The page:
Neverless I liked this book quite a bit, especially the last chapter to do with 911, as it put to rest a rumour about how most of the remains of the victims had been swept up and just dumped. Thankfully, as the author explains, this is not the case.
Great read f
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Mustang
Dec 07, 2015 Mustang rated it it was amazing
Emily could of written my life story, except, I never was able to get to the world trade center ID Center. This book is a story of How Forensic Investigations go from beginning to the end and also follows Her life through some of the most prolific Crime scenes in the USA. I found this book to be intriguing, informative and answers questions if you could do this job. The only difference is she went to Kentucky, and I went to the UT and worked at the body farm in it's infancy state. Great read.
Kirsten
Feb 22, 2008 Kirsten rated it really liked it
I highly recommend this book if you're interested in forensic anthropology. It's not for the weak of stomach; Craig vividly describes her experiences with human remains (quite often small parts of human remains...) and sometimes it's a pretty squishy, bug-filled, disgusting business. But it's also absolutely fascinating. She covers a lot of different aspects of the field, from describing how forensic anthropologists do facial reconstructions from a skull, to the clues that help determine from ...more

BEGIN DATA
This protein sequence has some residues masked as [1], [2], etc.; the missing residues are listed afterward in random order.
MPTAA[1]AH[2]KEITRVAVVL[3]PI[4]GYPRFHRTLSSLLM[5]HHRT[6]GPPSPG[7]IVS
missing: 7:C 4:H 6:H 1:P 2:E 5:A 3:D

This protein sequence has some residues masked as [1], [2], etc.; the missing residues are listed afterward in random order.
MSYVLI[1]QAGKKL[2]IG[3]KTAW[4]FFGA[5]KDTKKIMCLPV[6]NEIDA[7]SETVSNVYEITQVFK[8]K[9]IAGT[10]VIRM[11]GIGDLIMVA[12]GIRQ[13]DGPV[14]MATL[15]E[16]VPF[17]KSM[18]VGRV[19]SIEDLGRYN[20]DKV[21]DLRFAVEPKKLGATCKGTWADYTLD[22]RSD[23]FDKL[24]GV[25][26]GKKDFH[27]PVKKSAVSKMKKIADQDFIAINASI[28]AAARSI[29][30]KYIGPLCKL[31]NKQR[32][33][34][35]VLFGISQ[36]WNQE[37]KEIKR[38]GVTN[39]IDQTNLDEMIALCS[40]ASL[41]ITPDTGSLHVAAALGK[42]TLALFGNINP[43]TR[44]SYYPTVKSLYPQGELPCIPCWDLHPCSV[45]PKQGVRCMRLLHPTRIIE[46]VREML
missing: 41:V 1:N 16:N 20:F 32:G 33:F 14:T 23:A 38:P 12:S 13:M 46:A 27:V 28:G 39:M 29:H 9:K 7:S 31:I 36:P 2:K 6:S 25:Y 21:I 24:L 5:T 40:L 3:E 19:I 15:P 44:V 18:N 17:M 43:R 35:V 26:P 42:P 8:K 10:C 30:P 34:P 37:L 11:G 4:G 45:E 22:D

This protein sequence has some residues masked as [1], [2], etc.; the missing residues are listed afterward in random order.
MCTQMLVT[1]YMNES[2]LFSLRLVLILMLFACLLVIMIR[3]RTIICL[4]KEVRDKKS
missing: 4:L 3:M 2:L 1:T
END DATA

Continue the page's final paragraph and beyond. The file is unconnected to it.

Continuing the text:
Matt Kuhns
Nov 19, 2012 Matt Kuhns rated it liked it
Interestingly, this is the third book I’ve read about a southern lady forensic anthropologist, the first two being the short works of Mary Manhein. Craig’s work is a bit longer, perhaps a bit richer in its narratives, but all in all remarkably similar to the other books I’ve read in this mini-genre, and that’s no bad thing. This is a well-told story, or series of stories, with plenty of fascinating crime scene details, mystery elements and a well-judged leavening of the author’s personal life.
Liz
Jun 14, 2014 Liz rated it liked it
This was definitely an interesting read. It really makes you think about the behind the scenes efforts that have to happen in order to identify a person. I liked the book but after awhile it can tend to seem a little long and emotionally taxing as it is a lot of the same. It really makes you think about how emotionally taxing it must be for the investigators and pathologists and forensic anthropologists who work on these cases and the measures they have to go through in order to separate ...more
Claudia Loureiro
Jul 19, 2014 Claudia Loureiro rated it really liked it
Shelves: death-and-dying